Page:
In Reggio Emilio schools are built with a central piazza, an open space from which all other rooms flow. Piazza’s are more than simply an architectural idea, they are integral to the philosophy of Reggio where values of democracy, reciprocity and sociality are of utmost importance. Ceppi and Zini put it this way:
“The piazza is a place of meeting, a public place of the school which plays the same role in the school building as the piazza does in town…..the piazza supports the formation of relationships, symbolizing the “pedagogy of relationships” in the sense that it fosters encounters, group interaction, stories, social relations and the children’s assumption of a public identity.” (Children, Spaces, Relations, a metaproject for an environment for young children, Ceppi, Zini, 1998)
The idea of creating spaces to generate relationships and dialogue among adults, children, teachers and the broader community is an uncommon idea where I live. Opportunities for discussing the important questions of listening to what children know, articulating, contesting and discussing education are sadly missing …..until now! A collective of educators in Terrace have created such a space with The Art of Human Learning now showing at the Terrace Art Gallery.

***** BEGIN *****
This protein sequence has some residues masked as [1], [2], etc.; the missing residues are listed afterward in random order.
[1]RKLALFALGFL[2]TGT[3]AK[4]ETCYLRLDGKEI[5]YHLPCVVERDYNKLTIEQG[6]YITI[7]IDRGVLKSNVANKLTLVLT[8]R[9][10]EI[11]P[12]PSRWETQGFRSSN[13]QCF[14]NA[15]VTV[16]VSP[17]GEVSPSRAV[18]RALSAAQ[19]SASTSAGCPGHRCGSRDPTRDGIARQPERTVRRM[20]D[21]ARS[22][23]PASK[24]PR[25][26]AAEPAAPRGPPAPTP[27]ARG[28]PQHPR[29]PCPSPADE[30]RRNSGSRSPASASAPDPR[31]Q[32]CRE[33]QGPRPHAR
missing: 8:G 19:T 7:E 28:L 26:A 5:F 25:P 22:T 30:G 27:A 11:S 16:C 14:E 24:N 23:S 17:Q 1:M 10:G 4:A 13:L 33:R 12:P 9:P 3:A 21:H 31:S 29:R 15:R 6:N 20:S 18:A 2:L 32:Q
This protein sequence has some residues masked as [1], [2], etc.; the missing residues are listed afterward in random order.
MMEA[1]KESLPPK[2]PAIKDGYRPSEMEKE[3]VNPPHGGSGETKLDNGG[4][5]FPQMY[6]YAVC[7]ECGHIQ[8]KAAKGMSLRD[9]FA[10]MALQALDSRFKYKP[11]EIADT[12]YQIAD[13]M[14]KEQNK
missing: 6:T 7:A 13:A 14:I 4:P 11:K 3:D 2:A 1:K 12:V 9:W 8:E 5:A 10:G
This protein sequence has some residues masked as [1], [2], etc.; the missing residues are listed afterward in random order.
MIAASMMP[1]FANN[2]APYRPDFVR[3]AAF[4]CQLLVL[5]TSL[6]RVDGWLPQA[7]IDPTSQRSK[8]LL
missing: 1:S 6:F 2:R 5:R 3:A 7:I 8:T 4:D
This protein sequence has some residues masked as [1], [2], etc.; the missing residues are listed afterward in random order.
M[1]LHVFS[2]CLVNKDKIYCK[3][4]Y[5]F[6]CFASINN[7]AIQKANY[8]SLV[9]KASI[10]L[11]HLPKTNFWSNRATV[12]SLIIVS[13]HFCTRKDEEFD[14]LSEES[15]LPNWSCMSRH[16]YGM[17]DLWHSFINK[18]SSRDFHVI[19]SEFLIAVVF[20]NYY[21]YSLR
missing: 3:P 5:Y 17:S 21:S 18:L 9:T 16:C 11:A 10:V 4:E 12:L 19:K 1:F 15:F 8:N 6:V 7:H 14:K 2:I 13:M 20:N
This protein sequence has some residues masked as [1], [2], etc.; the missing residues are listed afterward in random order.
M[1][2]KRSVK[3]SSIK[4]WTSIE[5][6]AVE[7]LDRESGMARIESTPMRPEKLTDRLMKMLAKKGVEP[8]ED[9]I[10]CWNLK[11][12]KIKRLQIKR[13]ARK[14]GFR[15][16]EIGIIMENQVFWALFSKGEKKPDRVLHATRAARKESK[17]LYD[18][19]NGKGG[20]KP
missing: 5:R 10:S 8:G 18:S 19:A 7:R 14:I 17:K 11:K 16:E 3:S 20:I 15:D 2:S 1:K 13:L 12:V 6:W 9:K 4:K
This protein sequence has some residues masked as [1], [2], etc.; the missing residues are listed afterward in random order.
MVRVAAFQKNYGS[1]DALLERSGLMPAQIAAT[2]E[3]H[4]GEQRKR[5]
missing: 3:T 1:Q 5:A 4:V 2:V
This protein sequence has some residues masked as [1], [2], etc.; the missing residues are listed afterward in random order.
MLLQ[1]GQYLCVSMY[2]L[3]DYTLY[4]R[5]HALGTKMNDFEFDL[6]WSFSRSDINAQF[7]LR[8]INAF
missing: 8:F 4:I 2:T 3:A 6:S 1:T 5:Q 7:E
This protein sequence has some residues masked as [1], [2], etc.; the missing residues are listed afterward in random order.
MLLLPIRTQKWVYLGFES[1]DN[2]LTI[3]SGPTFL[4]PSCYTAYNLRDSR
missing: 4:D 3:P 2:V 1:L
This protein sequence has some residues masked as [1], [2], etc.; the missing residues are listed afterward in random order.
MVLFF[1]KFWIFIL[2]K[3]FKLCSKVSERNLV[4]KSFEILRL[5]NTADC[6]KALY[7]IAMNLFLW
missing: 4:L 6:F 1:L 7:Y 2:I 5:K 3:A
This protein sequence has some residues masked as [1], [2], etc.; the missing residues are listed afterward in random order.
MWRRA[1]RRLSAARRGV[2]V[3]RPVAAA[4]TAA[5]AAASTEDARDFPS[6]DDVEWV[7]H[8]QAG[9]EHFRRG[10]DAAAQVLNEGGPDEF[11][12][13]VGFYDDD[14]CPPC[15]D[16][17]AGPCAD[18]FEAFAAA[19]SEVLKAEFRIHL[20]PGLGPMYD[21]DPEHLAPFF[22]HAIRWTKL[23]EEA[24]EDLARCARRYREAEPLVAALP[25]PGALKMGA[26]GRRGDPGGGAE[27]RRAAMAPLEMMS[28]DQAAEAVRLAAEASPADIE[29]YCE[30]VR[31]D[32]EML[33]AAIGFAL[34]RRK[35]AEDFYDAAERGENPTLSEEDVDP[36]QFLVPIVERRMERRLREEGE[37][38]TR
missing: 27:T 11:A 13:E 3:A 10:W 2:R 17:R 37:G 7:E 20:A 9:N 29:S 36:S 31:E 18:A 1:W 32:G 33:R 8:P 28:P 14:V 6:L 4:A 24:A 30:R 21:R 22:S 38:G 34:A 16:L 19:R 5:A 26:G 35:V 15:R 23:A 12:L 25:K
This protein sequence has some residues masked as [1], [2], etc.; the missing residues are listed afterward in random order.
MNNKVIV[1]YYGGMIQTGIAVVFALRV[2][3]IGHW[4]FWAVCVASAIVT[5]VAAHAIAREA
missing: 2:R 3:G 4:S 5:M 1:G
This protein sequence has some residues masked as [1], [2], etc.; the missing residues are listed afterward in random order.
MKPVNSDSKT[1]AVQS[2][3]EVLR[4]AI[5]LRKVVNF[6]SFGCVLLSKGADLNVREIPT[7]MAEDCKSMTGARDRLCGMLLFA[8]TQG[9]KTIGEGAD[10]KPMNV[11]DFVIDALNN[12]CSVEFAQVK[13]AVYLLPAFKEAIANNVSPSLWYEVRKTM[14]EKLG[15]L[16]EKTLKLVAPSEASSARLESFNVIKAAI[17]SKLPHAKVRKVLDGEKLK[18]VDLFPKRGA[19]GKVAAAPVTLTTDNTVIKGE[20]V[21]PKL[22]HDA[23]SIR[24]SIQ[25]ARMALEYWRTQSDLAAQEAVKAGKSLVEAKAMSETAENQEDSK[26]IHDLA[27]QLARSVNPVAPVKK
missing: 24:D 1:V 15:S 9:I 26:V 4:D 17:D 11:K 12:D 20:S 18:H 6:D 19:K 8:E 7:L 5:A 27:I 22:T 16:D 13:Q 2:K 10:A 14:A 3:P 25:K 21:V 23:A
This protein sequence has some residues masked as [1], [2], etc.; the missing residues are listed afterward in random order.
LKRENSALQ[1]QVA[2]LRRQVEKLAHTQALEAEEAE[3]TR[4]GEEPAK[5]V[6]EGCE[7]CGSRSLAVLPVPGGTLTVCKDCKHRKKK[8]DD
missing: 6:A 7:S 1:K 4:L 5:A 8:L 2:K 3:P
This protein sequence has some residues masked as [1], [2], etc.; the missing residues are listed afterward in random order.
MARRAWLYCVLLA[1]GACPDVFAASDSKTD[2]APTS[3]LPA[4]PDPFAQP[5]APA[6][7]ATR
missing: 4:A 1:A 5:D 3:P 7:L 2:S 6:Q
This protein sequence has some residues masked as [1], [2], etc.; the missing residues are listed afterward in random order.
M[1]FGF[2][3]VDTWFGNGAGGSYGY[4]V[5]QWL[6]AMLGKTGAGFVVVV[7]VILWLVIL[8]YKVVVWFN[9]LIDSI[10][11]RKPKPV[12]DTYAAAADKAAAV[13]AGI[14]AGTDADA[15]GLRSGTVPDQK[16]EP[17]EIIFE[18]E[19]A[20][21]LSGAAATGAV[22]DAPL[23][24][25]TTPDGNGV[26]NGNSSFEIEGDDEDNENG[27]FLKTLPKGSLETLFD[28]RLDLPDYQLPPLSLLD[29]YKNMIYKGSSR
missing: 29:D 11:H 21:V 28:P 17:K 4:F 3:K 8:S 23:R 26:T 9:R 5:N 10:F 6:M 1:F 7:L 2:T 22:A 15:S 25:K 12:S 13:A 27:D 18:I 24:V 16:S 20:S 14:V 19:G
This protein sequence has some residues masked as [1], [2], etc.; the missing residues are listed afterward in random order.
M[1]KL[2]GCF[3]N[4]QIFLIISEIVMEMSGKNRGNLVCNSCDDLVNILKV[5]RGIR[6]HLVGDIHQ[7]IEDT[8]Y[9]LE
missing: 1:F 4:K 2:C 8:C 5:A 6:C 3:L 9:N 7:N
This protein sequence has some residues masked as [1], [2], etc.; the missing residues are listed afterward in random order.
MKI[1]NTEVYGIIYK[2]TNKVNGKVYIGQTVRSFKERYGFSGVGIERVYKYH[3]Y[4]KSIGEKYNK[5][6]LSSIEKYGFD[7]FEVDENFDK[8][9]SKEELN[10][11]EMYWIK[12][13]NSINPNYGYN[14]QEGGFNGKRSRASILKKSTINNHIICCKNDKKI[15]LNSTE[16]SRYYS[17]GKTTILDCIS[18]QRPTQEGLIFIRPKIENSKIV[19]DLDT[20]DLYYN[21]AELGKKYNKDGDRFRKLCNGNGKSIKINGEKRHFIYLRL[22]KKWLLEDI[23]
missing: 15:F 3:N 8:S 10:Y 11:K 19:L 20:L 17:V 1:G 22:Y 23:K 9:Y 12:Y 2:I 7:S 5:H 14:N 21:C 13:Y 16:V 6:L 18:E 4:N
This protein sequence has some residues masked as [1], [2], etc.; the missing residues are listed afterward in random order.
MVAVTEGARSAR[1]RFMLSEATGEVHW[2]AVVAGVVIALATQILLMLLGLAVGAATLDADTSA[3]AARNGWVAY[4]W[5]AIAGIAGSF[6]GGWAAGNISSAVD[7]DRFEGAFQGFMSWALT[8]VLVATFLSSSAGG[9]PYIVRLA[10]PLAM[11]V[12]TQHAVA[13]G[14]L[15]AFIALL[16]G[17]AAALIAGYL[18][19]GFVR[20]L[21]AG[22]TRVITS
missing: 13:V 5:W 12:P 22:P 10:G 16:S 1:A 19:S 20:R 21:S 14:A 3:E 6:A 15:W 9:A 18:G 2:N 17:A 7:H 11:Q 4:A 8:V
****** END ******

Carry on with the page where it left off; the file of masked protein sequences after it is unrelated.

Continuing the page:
With the guiding statement Young children use the arts in their everyday life as their language families, educators, and the broader community were asked to submit stories and art to be showcased at the art gallery. The submissions were then professionally curated resulting in an exhibition that provokes new ways of thinking about children, art, human learning and expression.
The exhibit showcases photography, sculpture, found object installations, provocative quotes and stories of children and adults, ranging from the disturbing to the whimsical, all challenging the viewer to think about creativity, education, learning and the values we as a society hold.
A blue adirondack chair inscribed with poetry invites readers to reconceptualize our relationship with nature.
A large branch encased in canvas created by children who are thinking about life and death, growth and nurturing.
A gorgeously thick painting rich with texture draws the viewer to linger.
The Art of Human Learning is a remarkable accomplishment, doing what is so rarely done but so sorely needed…..sparking conversations about art, children, education, care and expressive languages.
Go see it. And then keep talking about it……these conversations are important.